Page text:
Let us remind you that Belarusian, Russian and Ukrainian journalist Pavel Sheremet was killed on July 20, 2016 in Kiev. His car was blown up by unknown persons. Until now, it has not been possible to establish those responsible for his death.
Former employee of the Belarusian special forces Igor Makar sent the above materials to Brussels for further investigation, and also sent the audio recording to the Internet publication EUobserver. According to The Insider, Igor Makar said he was ready to confirm all the information in court.
On an audio recording made in April 2012, the supposedly ex-head of the KGB, Vadim Zaitsev, together with two members of the Alpha special unit, discusses ways of eliminating political opponents of Alexander Lukashenko.
The audio also mentions journalist Pavel Sheremet, who "irked too much".
“Let's make an inserting of some kind and so on, so that this rat, fu***, absolutely, fu*** will not collect arms or legs. Everything to be as natural as possible”, - allegedly ex-head of the KGB Vadim Zaitsev says in audio.
According to The Insider, ex-special forces soldier Igor Makar also attached some documents to the operational development carried out by the KGB to reveal all of Sheremet's movements to the letter to the official structures of Brussels for an objective investigation. They contain information about the journalist's car and place of residence in Moscow, his contacts and telephone numbers.
Obviously, for the regime of Alexander Lukashenko, the consequences of such a publication will be very unfavorable. It can be suggested that new sanctions will be adopted against the official Minsk.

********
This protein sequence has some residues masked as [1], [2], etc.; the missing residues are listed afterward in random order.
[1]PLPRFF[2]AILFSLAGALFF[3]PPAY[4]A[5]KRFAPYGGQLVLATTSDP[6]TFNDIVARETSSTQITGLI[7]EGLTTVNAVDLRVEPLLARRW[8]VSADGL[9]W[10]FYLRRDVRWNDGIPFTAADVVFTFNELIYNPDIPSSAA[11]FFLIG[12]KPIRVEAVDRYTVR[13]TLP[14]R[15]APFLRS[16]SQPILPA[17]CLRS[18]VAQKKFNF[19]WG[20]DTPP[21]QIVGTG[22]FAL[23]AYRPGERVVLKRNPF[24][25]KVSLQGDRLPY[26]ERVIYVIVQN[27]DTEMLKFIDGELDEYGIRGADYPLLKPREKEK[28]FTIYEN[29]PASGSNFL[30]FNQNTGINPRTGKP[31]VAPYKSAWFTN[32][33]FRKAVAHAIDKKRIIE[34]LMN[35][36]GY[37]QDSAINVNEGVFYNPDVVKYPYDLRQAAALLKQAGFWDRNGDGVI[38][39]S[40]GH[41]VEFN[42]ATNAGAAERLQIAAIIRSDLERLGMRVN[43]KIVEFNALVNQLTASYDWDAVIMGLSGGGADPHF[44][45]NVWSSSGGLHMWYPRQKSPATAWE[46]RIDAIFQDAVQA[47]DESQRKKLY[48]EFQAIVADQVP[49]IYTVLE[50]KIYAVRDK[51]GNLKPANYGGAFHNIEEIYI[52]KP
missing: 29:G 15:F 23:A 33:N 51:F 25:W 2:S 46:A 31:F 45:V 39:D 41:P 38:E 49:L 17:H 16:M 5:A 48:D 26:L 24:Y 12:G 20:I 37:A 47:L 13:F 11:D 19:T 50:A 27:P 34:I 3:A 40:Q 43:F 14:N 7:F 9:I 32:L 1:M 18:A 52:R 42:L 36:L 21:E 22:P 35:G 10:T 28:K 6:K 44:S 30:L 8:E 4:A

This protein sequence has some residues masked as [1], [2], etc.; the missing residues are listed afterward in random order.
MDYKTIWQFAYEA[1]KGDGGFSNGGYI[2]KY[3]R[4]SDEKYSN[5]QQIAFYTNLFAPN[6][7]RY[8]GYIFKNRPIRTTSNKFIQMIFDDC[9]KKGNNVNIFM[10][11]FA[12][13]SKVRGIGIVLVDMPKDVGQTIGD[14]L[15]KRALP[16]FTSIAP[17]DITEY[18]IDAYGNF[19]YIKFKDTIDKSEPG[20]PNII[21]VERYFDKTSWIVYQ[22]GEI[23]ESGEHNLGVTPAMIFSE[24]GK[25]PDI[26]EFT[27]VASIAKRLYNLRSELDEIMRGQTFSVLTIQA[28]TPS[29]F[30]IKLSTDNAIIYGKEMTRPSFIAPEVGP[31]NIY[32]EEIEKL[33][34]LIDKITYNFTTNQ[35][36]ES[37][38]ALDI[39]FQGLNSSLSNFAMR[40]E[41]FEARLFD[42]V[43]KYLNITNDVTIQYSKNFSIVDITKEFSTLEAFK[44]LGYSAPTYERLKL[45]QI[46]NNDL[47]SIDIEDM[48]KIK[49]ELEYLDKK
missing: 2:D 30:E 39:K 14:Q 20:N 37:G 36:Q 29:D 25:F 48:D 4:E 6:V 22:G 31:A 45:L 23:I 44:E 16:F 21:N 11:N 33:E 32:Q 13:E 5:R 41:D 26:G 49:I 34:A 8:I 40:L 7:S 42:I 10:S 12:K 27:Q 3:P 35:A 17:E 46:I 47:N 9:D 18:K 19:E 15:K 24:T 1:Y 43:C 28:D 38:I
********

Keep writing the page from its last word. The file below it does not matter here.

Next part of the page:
Earlier in December 2020, representatives of the European Union (EU) countries agreed on a new, already the third package of sanctions against Belarus. This time he included not only representatives of the authorities, but also a number of Belarusian companies.
Sanctions against the Belarusian authorities began to be adopted after the brutal dispersal of protest actions in Belarus. The actions have been going on for more than four months after the last presidential elections in Belarus in August. The CEC then named them the winner of the long-term head of the country Alexander Lukashenko, with which a significant part of society did not agree.
The first sanctions package, which was adopted by the EU on October 2, mentioned 40 Belarusian officials - security officials (representatives of the Ministry of Internal Affairs and the KGB) and CEC members, in respect of whom personal restrictions were imposed. The second sanctions package was adopted on November 6: the European Union imposed restrictions on not only 14 high-ranking officials, but also on Alexander Lukashenko himself and his son and assistant Viktor Lukashenko. The head of the Presidential Administration Igor Sergeenko, the head of the KGB Ivan Tertelya, the head of the Investigative Committee Ivan Noskevich, the head of the OAC Andrei Pavlyuchenko, the press secretary of Alyaksandr Lukashenka Natalya Eismont and other Belarusian officials were subject to restrictions.